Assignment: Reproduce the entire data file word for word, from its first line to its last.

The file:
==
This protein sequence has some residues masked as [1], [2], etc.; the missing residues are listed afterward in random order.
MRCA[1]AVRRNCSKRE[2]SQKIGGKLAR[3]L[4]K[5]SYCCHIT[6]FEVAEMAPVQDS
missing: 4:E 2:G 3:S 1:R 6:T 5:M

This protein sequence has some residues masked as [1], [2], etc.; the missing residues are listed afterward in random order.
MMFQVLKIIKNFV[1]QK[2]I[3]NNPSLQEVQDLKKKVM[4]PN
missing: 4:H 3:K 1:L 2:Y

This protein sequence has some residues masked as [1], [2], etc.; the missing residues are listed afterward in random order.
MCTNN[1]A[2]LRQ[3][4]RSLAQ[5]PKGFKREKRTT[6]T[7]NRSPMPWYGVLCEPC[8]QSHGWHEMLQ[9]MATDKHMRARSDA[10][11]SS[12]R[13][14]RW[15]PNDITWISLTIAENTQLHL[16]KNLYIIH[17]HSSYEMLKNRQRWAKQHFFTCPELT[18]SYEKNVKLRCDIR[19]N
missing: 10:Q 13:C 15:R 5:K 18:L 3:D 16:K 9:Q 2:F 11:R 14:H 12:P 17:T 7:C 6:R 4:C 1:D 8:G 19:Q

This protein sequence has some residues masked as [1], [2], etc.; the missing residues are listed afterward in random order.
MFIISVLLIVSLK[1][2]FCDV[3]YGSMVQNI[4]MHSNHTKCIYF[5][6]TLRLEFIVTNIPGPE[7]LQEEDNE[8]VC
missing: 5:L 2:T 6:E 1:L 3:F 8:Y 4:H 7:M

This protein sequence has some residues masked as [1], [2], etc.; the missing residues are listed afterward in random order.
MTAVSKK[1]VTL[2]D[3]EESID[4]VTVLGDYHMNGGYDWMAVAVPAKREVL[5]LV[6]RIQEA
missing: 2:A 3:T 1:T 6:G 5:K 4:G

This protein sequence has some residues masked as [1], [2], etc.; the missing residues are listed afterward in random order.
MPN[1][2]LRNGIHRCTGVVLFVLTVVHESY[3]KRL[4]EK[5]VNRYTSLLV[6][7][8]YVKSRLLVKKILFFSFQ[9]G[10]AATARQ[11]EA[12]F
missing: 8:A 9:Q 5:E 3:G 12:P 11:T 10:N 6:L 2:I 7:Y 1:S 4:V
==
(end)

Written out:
This protein sequence has some residues masked as [1], [2], etc.; the missing residues are listed afterward in random order.
MRCA[1]AVRRNCSKRE[2]SQKIGGKLAR[3]L[4]K[5]SYCCHIT[6]FEVAEMAPVQDS
missing: 4:E 2:G 3:S 1:R 6:T 5:M

This protein sequence has some residues masked as [1], [2], etc.; the missing residues are listed afterward in random order.
MMFQVLKIIKNFV[1]QK[2]I[3]NNPSLQEVQDLKKKVM[4]PN
missing: 4:H 3:K 1:L 2:Y

This protein sequence has some residues masked as [1], [2], etc.; the missing residues are listed afterward in random order.
MCTNN[1]A[2]LRQ[3][4]RSLAQ[5]PKGFKREKRTT[6]T[7]NRSPMPWYGVLCEPC[8]QSHGWHEMLQ[9]MATDKHMRARSDA[10][11]SS[12]R[13][14]RW[15]PNDITWISLTIAENTQLHL[16]KNLYIIH[17]HSSYEMLKNRQRWAKQHFFTCPELT[18]SYEKNVKLRCDIR[19]N
missing: 10:Q 13:C 15:R 5:K 18:L 3:D 16:K 9:Q 2:F 11:R 14:H 12:P 17:T 7:C 6:R 4:C 1:D 8:G 19:Q

This protein sequence has some residues masked as [1], [2], etc.; the missing residues are listed afterward in random order.
MFIISVLLIVSLK[1][2]FCDV[3]YGSMVQNI[4]MHSNHTKCIYF[5][6]TLRLEFIVTNIPGPE[7]LQEEDNE[8]VC
missing: 5:L 2:T 6:E 1:L 3:F 8:Y 4:H 7:M

This protein sequence has some residues masked as [1], [2], etc.; the missing residues are listed afterward in random order.
MTAVSKK[1]VTL[2]D[3]EESID[4]VTVLGDYHMNGGYDWMAVAVPAKREVL[5]LV[6]RIQEA
missing: 2:A 3:T 1:T 6:G 5:K 4:G

This protein sequence has some residues masked as [1], [2], etc.; the missing residues are listed afterward in random order.
MPN[1][2]LRNGIHRCTGVVLFVLTVVHESY[3]KRL[4]EK[5]VNRYTSLLV[6][7][8]YVKSRLLVKKILFFSFQ[9]G[10]AATARQ[11]EA[12]F
missing: 8:A 9:Q 5:E 3:G 12:P 11:T 10:N 6:L 2:I 7:Y 1:S 4:V